Biden’s halt on drilling could have far-reaching consequences for New Mexico’s kids
Colby McCoy, DCNF
- President Joe Biden’s executive order banning drilling on public lands could have far-reaching consequences for New Mexico’s crumbling education budget, Reuters reported.
- Around 40% of New Mexico’s state budget is funded by oil and natural gas revenues, according to the American Petroleum Institute.
- “The longer it goes… the more potential it has to impact New Mexico,” Stephanie Schardin Clarke, New Mexico’s secretary for taxation and revenue, told Reuters.
President Joe Biden’s executive order banning drilling on public lands could have far-reaching consequences for New Mexico’s crumbling education budget, Reuters reported.
New Mexico reportedly has the richest oil fields on federal land and largely depends upon oil revenues to fund its already struggling education budget, raising serious concerns from education leaders across New Mexico, Reuters reported.
“While you appreciate the green policies for environmental issues, you can’t strangulate the revenue streams in New Mexico,” Stan Rounds, executive director of the New Mexico Coalition of Educational Leaders, told Reuters. “So we’re very concerned.”
The state’s education budget receives 45% of state appropriations, signaling a possible budgetary crisis in the coming years as the Biden administration moves to transition the U.S. to green energy alternatives such as wind and solar, Reuters reported.
Around 40% of New Mexico’s state budget is funded by oil and natural gas revenues, according to the American Petroleum Institute.
Biden signed an executive order Jan. 22 placing a temporary 60-day restriction on new oil and gas leases on public lands and waters in an effort to undo the Trump administration’s policies on energy and climate change, the Daily Caller reported.
Although the moratorium on new permits is limited to 60-days, it could mark the beginning of a prolonged effort by the Biden administration to shift New Mexico’s economy to alternative energy sources, the Associated Press reported.
Biden pledged during the campaign to halt all new drilling on federal lands, and as president has re-entered the U.S. into the Paris Climate Accords, which former President Donald Trump left at the beginning of his administration.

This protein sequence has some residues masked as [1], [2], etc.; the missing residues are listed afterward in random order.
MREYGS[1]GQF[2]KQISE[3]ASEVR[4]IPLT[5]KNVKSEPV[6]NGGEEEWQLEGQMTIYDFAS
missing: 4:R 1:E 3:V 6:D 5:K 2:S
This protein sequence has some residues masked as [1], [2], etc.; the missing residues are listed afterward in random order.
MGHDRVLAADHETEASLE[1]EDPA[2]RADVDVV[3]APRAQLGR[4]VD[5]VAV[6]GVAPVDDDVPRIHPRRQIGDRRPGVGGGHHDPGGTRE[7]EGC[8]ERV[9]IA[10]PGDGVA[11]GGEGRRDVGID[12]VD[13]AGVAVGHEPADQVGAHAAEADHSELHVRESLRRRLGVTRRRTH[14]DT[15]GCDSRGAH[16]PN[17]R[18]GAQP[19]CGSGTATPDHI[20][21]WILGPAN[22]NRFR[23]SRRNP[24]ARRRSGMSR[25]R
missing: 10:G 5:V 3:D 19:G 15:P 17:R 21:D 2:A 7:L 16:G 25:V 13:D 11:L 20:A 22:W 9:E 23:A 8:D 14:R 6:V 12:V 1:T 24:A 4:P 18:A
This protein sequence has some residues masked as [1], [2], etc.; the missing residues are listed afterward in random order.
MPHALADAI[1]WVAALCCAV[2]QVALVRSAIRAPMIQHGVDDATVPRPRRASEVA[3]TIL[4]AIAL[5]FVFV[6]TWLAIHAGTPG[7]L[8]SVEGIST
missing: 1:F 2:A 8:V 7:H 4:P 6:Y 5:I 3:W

Oil revenues from the Permian Basin alone reportedly account for one-tenth of the state’s budget, according to Reuters. The San Juan Basin is the one of the top sources for natural gas in the U.S., according to the U.S. Energy Information Administration.
More than two-thirds of land in New Mexico is owned by the federal government with the majority located in the oil-rich Permian Basin, making oil revenues an integral piece of the state’s economy, Reuters reported.
Republican Rep. Yvette Herrell of New Mexico tweeted Tuesday that Biden’s alternative energy plan is incapable of offering the same number of jobs as natural gas and oil.
— Rep. Yvette Herrell (@RepHerrell) February 9, 2021
The state could potentially lose up to $12 million in drilling revenue in 2021 due to cancelled federal lease sales, economists for New Mexico’s Legislative Finance Committee said, Reuters reported. If Biden’s ban remains in effect and zero new wells are brought online, production levels could fall more than 70% according to the committee.
“The longer it goes… the more potential it has to impact New Mexico,” Stephanie Schardin Clarke, New Mexico’s secretary for taxation and revenue, told Reuters.
The state’s drilling industry has surged in recent years, and some legislators have become worried about oil dependence, Reuters reported. To offset declining oil revenues, New Mexico is exploring alternative revenue streams such as a tax on groceries, adding personal income tax brackets and creating incentives for alternative energy.
On top of adding tax brackets, an increase in personal income tax for the state’s wealthiest residents is set to kick in this year, Reuters reported.
“Even our rosiest projections are not easily going to make up for the loss of oil and gas revenue,” Garcia Richard, New Mexico’s public lands commissioner, told Reuters.